An Instinct for Dragons

Front Cover
Psychology Press, 2002 - Social Science - 188 pages
3 Reviews
Reviews aren't verified, but Google checks for and removes fake content when it's identified
First published in 2002. The image of a dragon- magnificent, terrifying, voracious and powerful- is ingrained in our culture. But where di it originate? And how is that people from Africa to China to America picture it the same? An Instinct for Dragons is anthropologist David E. Jones' account of his search for the mysterious birth of this ubiquitous monster. Nit only does virtually every culture in the world have a name for dragons- smok in Polish, tatsu in Japanese, unktena in Cherokee- but dragons everywhere share many of the same characteristics: multiple heads, blazing eyes, earth-shaking roars, fiery breath, and the abduction of princesses. Spanning dragon lore from all paces and periods, Jones scrutinizes sightings and references from dragon inscriptions on cave walls, cliffs and pots to the Loch Ness monster to the Internet. Jones' research is erudite, and his conclusion is stunning; not only is our fear and fascination with dragons a direct result of the predators who threatened our evolution, but humankind is essentially 'hardwired' to believe in the dragon. This book will fascinate any reader interested in the cultural history of this most venerable of monsters.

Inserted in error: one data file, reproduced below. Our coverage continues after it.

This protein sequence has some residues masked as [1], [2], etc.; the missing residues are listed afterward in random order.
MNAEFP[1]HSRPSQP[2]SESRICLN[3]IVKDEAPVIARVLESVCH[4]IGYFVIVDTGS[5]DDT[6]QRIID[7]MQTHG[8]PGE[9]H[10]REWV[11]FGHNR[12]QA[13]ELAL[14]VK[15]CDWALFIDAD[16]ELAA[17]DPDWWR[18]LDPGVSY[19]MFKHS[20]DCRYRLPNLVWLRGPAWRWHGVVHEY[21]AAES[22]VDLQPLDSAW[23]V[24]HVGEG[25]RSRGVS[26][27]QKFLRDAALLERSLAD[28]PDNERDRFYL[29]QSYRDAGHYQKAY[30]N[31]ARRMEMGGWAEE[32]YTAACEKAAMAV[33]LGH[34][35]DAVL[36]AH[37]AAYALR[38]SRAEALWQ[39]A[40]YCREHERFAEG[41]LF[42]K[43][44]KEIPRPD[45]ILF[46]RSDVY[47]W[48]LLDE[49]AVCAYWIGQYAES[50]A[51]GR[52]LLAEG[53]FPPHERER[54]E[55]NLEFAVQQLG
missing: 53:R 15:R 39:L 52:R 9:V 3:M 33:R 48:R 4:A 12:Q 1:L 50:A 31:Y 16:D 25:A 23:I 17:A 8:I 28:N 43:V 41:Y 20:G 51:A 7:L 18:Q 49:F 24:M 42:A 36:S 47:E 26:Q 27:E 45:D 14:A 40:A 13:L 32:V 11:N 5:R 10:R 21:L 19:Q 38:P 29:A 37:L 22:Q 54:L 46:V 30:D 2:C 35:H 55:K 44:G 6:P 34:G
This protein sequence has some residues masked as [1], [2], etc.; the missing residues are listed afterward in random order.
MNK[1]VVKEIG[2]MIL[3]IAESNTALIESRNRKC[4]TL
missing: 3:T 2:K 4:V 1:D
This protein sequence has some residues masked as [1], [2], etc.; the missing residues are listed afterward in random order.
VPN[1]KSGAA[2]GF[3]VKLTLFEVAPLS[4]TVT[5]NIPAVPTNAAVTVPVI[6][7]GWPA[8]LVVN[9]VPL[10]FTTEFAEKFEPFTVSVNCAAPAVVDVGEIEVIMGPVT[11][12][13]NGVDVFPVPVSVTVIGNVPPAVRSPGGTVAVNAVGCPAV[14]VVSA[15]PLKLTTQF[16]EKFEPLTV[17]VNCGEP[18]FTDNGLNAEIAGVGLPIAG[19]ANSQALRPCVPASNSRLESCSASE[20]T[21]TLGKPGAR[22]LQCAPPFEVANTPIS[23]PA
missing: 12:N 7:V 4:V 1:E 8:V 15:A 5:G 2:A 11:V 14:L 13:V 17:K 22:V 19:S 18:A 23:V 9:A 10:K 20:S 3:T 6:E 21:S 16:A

What people are saying - Write a review

Reviews aren't verified, but Google checks for and removes fake content when it's identified

LibraryThing Review

User Review  - waltzmn - LibraryThing

Generally, the idea of a race is to get to the finish line, not to see how far you can go beyond it. The book opens with the observation that vervet monkeys, and some other primates, seem to have ... Read full review

An instinct for dragons

User Review  - Not Available - Book Verdict

Jones (anthropology, Univ. of Central Florida) contends that the dragon, a universal image of a creature that does not exist, is a direct result of the evolutionary process. Guided by the tenets of ... Read full review

Contents

Introduction
1
The Monkey Hunters
25
Running from Certain Shadows
39
Red Tooth Red Claw
47
How Time Makes a Dragon
55
Why Dragons Breathe Fire
73
Time of the Dragon Slayers
95
Fate of the Dragons
113
Tree of Life and the Three Sacred Realms
121
More Tales of the Great Worm
135
Bibliography
177
Index
185
Copyright

Other editions - View all

Common terms and phrases

About the author (2002)

David E. Jones is Professor of Anthropology at the University of Central Florida. He is the author of such engaging and well-received books as: Sanapia: ComancheMedicine Woman, Visions of Time, and Women Warriors. He lives in Orlando, Florida

Bibliographic information